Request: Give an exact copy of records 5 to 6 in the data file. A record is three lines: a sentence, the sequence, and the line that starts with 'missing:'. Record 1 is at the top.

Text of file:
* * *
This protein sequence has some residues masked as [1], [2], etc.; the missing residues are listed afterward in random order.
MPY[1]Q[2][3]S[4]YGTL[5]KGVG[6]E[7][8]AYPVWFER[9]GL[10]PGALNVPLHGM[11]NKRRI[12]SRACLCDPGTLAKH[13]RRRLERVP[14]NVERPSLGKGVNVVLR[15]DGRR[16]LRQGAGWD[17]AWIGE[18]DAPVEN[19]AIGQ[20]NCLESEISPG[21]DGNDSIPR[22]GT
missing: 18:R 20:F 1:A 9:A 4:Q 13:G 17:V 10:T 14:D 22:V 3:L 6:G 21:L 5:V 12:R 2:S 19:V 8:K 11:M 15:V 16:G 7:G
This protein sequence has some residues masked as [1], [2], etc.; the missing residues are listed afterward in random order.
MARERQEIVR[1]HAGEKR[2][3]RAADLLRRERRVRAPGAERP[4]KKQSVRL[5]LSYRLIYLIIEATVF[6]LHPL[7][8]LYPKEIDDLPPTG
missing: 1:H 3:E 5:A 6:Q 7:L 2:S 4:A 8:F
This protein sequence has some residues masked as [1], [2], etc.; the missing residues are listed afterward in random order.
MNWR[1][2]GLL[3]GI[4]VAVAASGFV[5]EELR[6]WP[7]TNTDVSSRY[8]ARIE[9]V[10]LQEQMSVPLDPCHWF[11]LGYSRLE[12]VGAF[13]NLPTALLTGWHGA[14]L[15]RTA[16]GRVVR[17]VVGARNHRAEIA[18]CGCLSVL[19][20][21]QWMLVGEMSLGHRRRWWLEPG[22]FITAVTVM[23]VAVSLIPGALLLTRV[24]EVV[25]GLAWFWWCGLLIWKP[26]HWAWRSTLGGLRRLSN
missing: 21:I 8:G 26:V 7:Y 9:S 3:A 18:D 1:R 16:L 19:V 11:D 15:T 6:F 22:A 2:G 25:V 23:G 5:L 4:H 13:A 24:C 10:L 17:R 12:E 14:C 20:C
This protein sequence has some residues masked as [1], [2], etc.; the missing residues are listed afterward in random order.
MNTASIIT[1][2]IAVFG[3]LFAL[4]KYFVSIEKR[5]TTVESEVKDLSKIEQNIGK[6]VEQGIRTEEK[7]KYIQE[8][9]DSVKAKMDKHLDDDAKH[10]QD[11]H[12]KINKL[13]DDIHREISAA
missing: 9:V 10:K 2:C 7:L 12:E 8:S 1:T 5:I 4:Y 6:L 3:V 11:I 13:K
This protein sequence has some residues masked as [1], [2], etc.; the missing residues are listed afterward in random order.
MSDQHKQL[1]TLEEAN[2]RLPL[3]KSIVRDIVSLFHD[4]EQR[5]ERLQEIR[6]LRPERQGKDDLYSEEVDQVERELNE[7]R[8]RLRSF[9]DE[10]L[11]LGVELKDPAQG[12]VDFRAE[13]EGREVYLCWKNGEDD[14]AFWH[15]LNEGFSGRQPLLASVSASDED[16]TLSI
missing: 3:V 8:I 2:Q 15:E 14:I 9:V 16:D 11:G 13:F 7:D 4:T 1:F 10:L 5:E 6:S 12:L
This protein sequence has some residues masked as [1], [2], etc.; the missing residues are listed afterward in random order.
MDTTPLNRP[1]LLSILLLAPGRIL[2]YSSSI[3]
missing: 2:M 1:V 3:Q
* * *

This protein sequence has some residues masked as [1], [2], etc.; the missing residues are listed afterward in random order.
MSDQHKQL[1]TLEEAN[2]RLPL[3]KSIVRDIVSLFHD[4]EQR[5]ERLQEIR[6]LRPERQGKDDLYSEEVDQVERELNE[7]R[8]RLRSF[9]DE[10]L[11]LGVELKDPAQG[12]VDFRAE[13]EGREVYLCWKNGEDD[14]AFWH[15]LNEGFSGRQPLLASVSASDED[16]TLSI
missing: 3:V 8:I 2:Q 15:E 14:I 9:V 16:D 11:G 13:F 7:D 4:T 1:F 10:L 5:E 6:S 12:L
This protein sequence has some residues masked as [1], [2], etc.; the missing residues are listed afterward in random order.
MDTTPLNRP[1]LLSILLLAPGRIL[2]YSSSI[3]
missing: 2:M 1:V 3:Q